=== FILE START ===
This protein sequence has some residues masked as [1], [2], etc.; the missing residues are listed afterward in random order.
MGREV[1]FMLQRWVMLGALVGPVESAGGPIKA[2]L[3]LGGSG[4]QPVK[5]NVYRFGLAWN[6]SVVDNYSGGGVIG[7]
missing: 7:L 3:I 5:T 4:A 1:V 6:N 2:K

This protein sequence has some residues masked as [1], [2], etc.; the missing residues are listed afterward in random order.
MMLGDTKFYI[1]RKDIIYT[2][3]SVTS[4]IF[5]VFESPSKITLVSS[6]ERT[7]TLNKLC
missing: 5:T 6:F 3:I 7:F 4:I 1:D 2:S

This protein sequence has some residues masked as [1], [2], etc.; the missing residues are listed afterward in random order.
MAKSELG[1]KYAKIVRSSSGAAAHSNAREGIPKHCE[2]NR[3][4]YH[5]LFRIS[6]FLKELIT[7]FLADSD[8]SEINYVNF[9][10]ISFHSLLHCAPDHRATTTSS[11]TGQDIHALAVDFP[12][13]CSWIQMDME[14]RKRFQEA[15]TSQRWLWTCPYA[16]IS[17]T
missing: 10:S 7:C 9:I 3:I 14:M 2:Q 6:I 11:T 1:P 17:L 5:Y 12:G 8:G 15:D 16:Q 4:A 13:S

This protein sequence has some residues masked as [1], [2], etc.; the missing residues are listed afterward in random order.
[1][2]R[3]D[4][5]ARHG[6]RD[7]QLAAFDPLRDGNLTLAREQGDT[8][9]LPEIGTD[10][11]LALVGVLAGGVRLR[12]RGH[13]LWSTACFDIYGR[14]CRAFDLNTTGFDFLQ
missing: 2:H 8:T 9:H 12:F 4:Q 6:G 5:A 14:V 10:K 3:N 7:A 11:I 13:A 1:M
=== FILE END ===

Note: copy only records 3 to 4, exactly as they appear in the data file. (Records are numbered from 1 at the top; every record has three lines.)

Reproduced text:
This protein sequence has some residues masked as [1], [2], etc.; the missing residues are listed afterward in random order.
MAKSELG[1]KYAKIVRSSSGAAAHSNAREGIPKHCE[2]NR[3][4]YH[5]LFRIS[6]FLKELIT[7]FLADSD[8]SEINYVNF[9][10]ISFHSLLHCAPDHRATTTSS[11]TGQDIHALAVDFP[12][13]CSWIQMDME[14]RKRFQEA[15]TSQRWLWTCPYA[16]IS[17]T
missing: 10:S 7:C 9:I 3:I 14:M 2:Q 6:I 11:T 1:P 17:L 5:Y 12:G 8:G 15:D 16:Q 4:A 13:S

This protein sequence has some residues masked as [1], [2], etc.; the missing residues are listed afterward in random order.
[1][2]R[3]D[4][5]ARHG[6]RD[7]QLAAFDPLRDGNLTLAREQGDT[8][9]LPEIGTD[10][11]LALVGVLAGGVRLR[12]RGH[13]LWSTACFDIYGR[14]CRAFDLNTTGFDFLQ
missing: 2:H 8:T 9:H 12:F 4:Q 6:G 5:A 14:V 10:K 3:N 7:A 11:I 13:A 1:M